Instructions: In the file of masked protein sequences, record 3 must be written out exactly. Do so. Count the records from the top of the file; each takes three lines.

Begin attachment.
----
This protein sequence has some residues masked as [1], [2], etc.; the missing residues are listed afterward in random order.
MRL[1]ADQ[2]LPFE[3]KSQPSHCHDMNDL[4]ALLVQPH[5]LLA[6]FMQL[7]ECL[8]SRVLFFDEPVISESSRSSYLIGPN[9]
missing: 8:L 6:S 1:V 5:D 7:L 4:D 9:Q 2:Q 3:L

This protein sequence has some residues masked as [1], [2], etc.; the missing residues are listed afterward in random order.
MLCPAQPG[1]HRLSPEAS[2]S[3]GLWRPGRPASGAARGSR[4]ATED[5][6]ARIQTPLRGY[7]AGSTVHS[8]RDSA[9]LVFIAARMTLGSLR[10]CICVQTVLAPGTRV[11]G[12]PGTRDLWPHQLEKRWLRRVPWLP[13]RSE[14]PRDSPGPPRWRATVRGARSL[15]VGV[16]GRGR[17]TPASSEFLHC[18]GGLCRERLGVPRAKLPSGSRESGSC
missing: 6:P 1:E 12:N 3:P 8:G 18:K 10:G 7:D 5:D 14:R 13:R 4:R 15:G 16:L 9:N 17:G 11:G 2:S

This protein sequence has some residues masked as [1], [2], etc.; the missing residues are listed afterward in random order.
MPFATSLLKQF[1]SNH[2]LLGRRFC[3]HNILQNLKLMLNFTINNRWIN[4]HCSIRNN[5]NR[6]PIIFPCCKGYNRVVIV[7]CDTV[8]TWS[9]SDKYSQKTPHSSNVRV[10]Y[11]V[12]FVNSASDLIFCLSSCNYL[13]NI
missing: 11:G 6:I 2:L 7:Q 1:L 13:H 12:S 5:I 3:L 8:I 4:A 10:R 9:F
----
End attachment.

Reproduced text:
This protein sequence has some residues masked as [1], [2], etc.; the missing residues are listed afterward in random order.
MPFATSLLKQF[1]SNH[2]LLGRRFC[3]HNILQNLKLMLNFTINNRWIN[4]HCSIRNN[5]NR[6]PIIFPCCKGYNRVVIV[7]CDTV[8]TWS[9]SDKYSQKTPHSSNVRV[10]Y[11]V[12]FVNSASDLIFCLSSCNYL[13]NI
missing: 11:G 6:I 2:L 7:Q 1:L 13:H 12:S 5:I 3:L 8:I 4:A 10:R 9:F